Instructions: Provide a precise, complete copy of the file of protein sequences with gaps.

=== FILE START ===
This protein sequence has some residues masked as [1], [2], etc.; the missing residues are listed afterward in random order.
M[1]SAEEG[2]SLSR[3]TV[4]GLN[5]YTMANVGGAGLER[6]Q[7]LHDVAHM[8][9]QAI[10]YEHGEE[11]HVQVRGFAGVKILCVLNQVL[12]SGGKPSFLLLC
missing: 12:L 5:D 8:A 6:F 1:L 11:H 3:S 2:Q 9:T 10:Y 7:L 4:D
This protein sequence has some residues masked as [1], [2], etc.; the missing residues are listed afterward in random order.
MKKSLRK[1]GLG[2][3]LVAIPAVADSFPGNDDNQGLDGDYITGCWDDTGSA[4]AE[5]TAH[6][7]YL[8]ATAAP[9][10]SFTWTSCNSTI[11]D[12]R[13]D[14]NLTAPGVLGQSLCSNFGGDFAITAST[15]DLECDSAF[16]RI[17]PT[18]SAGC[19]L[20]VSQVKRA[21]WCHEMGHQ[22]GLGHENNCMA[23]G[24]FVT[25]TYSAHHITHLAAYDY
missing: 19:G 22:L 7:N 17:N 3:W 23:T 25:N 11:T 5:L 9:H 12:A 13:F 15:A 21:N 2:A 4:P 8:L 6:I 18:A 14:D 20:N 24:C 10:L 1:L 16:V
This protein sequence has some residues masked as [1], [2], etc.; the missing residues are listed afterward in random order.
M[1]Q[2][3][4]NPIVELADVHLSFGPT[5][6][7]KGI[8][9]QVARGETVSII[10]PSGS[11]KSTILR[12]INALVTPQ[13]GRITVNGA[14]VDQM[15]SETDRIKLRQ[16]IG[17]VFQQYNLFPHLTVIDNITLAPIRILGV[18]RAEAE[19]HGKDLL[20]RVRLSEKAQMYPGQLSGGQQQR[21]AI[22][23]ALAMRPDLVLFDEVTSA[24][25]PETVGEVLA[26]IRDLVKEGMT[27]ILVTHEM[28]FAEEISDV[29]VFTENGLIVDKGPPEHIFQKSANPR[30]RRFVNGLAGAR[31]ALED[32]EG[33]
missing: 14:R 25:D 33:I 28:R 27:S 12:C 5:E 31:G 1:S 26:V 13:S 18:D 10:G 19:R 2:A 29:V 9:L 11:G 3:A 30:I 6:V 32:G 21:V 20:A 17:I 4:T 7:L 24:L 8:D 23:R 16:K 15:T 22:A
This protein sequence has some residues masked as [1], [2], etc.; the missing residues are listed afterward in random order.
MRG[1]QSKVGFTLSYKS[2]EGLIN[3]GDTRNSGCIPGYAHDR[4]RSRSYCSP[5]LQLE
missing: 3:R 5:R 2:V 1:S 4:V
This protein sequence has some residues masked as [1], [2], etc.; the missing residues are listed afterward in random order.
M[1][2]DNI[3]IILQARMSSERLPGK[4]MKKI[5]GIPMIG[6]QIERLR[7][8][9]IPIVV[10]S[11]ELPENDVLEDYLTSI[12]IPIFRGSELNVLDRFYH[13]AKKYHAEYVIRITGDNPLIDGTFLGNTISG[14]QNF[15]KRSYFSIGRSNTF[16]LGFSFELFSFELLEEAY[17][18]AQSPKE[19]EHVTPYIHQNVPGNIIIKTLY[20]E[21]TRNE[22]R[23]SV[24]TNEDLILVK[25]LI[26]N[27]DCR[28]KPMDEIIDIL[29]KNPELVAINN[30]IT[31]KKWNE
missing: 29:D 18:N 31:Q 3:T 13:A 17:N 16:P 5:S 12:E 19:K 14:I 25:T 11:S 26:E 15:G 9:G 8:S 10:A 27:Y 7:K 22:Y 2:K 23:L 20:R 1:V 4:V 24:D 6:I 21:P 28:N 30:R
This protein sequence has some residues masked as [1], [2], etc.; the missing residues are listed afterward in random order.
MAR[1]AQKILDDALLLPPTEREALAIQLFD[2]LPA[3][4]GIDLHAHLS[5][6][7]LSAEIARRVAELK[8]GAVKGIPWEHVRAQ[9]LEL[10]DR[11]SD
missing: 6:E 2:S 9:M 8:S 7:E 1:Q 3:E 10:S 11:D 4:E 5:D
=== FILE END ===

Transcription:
This protein sequence has some residues masked as [1], [2], etc.; the missing residues are listed afterward in random order.
M[1]SAEEG[2]SLSR[3]TV[4]GLN[5]YTMANVGGAGLER[6]Q[7]LHDVAHM[8][9]QAI[10]YEHGEE[11]HVQVRGFAGVKILCVLNQVL[12]SGGKPSFLLLC
missing: 12:L 5:D 8:A 6:F 1:L 11:H 3:S 2:Q 9:T 10:Y 7:L 4:D
This protein sequence has some residues masked as [1], [2], etc.; the missing residues are listed afterward in random order.
MKKSLRK[1]GLG[2][3]LVAIPAVADSFPGNDDNQGLDGDYITGCWDDTGSA[4]AE[5]TAH[6][7]YL[8]ATAAP[9][10]SFTWTSCNSTI[11]D[12]R[13]D[14]NLTAPGVLGQSLCSNFGGDFAITAST[15]DLECDSAF[16]RI[17]PT[18]SAGC[19]L[20]VSQVKRA[21]WCHEMGHQ[22]GLGHENNCMA[23]G[24]FVT[25]TYSAHHITHLAAYDY
missing: 19:G 22:L 7:N 17:N 3:W 23:T 25:N 11:T 5:L 9:H 12:A 13:F 15:A 21:N 2:A 4:P 8:L 6:I 18:A 14:D 20:N 24:C 10:L 1:L 16:V
This protein sequence has some residues masked as [1], [2], etc.; the missing residues are listed afterward in random order.
M[1]Q[2][3][4]NPIVELADVHLSFGPT[5][6][7]KGI[8][9]QVARGETVSII[10]PSGS[11]KSTILR[12]INALVTPQ[13]GRITVNGA[14]VDQM[15]SETDRIKLRQ[16]IG[17]VFQQYNLFPHLTVIDNITLAPIRILGV[18]RAEAE[19]HGKDLL[20]RVRLSEKAQMYPGQLSGGQQQR[21]AI[22][23]ALAMRPDLVLFDEVTSA[24][25]PETVGEVLA[26]IRDLVKEGMT[27]ILVTHEM[28]FAEEISDV[29]VFTENGLIVDKGPPEHIFQKSANPR[30]RRFVNGLAGAR[31]ALED[32]EG[33]
missing: 14:R 25:D 33:I 28:R 27:S 12:C 5:E 31:G 1:S 26:V 13:S 18:D 10:G 19:R 2:A 29:V 9:L 11:G 3:A 30:I 6:V 32:G 21:V 20:A 17:I 4:T 7:L 24:L 8:D 23:R 16:K 15:T 22:A
This protein sequence has some residues masked as [1], [2], etc.; the missing residues are listed afterward in random order.
MRG[1]QSKVGFTLSYKS[2]EGLIN[3]GDTRNSGCIPGYAHDR[4]RSRSYCSP[5]LQLE
missing: 3:R 5:R 2:V 1:S 4:V
This protein sequence has some residues masked as [1], [2], etc.; the missing residues are listed afterward in random order.
M[1][2]DNI[3]IILQARMSSERLPGK[4]MKKI[5]GIPMIG[6]QIERLR[7][8][9]IPIVV[10]S[11]ELPENDVLEDYLTSI[12]IPIFRGSELNVLDRFYH[13]AKKYHAEYVIRITGDNPLIDGTFLGNTISG[14]QNF[15]KRSYFSIGRSNTF[16]LGFSFELFSFELLEEAY[17][18]AQSPKE[19]EHVTPYIHQNVPGNIIIKTLY[20]E[21]TRNE[22]R[23]SV[24]TNEDLILVK[25]LI[26]N[27]DCR[28]KPMDEIIDIL[29]KNPELVAINN[30]IT[31]KKWNE
missing: 29:D 18:N 31:Q 3:T 13:A 17:N 16:P 5:S 12:E 19:K 14:I 25:T 11:S 26:E 15:G 9:G 8:S 10:A 27:Y 7:K 22:Y 2:K 23:L 20:R 1:V 4:V 24:D 6:I 21:P 28:N 30:R
This protein sequence has some residues masked as [1], [2], etc.; the missing residues are listed afterward in random order.
MAR[1]AQKILDDALLLPPTEREALAIQLFD[2]LPA[3][4]GIDLHAHLS[5][6][7]LSAEIARRVAELK[8]GAVKGIPWEHVRAQ[9]LEL[10]DR[11]SD
missing: 6:E 2:S 9:M 8:S 7:E 1:Q 3:E 10:S 11:D 4:E 5:D